Richard III discovery inspires performers at Curve

Posted by er134 at Nov 22, 2013 03:20 PM |
Shakespeare Schools Festival staging influenced by Grey Friars discoveries

The University of Leicester’s landmark discovery of Richard III inspired students to put their own spin on Richard III at the Curve Theatre, Leicester on 14 and 15 November 2013.

Students rehearse for the big night
Students rehearse for the big night. Credit: Rita Pancholi Photography
This took place as part of the Shakespeare Schools Festival 2013, but had students looking beyond Shakespeare’s version of history by starting and finishing the play at the King’s final resting place itself at Grey Friars.

Rachel Barstow, a teacher at Bushloe High School, said: “The festival has always inspired a great deal of interest in the pupils, but without doubt that interest has multiplied this year due to the impact of the amazing local history story uncovered by the University. Consequently, our cast and crew are the maximum allowed by the festival, and we have 15 boys and 18 girls taking part.

“Our choice of play this year was directly influenced by the University’s work and the finding of Richard’s remains at Grey Friars: when we knew the performance was to be in Leicester, at Curve, during the interim between the discovery and the proposed reburial, we instantly knew that it had to be Richard III!”

The Grey Friars discovery got the students questioning Shakespeare’s version of history, and so the production culminated with the unceremonious casting of the play into Richard III’s own grave.

Rachel Barstow added: “The decision was taken quite early on to let the audience know that we did not ‘buy into’ Shakespeare’s version entirely, despite the festival’s strict rules that the language of the play should remain as Shakespeare wrote it.

“We also hope having the site recreated on stage will reference how important a part this real piece of history has played in our understanding and working of our drama.”

Richard III and Lady Anne in rehearsal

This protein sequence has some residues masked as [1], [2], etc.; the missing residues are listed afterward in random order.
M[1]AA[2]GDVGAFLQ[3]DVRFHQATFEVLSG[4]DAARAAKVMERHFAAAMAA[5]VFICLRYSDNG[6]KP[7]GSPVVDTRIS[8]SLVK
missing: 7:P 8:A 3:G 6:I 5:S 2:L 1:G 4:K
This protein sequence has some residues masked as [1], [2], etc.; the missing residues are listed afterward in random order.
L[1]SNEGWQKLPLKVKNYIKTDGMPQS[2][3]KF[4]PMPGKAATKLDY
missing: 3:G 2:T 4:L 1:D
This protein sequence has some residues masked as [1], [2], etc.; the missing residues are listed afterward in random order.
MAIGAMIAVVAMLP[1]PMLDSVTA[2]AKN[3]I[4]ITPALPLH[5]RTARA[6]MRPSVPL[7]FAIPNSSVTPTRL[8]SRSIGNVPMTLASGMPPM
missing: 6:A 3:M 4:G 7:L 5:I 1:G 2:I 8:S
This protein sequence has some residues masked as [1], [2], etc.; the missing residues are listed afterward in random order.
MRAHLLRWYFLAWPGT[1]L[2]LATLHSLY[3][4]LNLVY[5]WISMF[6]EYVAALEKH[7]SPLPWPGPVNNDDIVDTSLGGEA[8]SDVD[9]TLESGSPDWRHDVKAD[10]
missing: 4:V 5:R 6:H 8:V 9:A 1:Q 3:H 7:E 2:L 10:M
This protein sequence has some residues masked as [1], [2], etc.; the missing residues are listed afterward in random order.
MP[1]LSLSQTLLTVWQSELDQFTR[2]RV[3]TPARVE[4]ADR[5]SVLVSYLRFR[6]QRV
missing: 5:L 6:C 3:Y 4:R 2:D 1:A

Richard III and Lady Anne in rehearsal. Credit: Rita Pancholi Photography

Shakespeare may have been a master playwright, but as with many writers in the Elizabethan Age, he was not a historian. Accounts of the age were coloured by Tudor propaganda.

Indeed, Shakespeare’s image of Richard, as the Machiavellian schemer the murderer of the Princes in the Tower, and the man who drowned Clarence in wine—was the dominant one.

Richard Buckley, of University of Leicester Archaeological Services (ULAS), said: “Richard III was probably only as ruthless as most kings at the time—indeed, including Henry VII. Finding Richard was about more than just hunting a named individual: like all archaeology it was about uncovering the truth.

“With that in mind it’s great to see that our discovery has got students so interested in Shakespeare’s play, and so willing to question the story it tells.”


About Shakespeare Schools Festival

This is the largest youth drama festival in the UK, offering students from all backgrounds the opportunity to perform Shakespeare on their local professional stage.

About Curve

Established on the 6 December 2008, Curve is a theatre which aims to establish a reputation for awe-inspiring theatre from the heart of the UK.

  • The Dig for Richard III was led by the University of Leicester, working with Leicester City Council and in association with the Richard III Society. The originator of the Search project was Philippa Langley of the Richard III Society.

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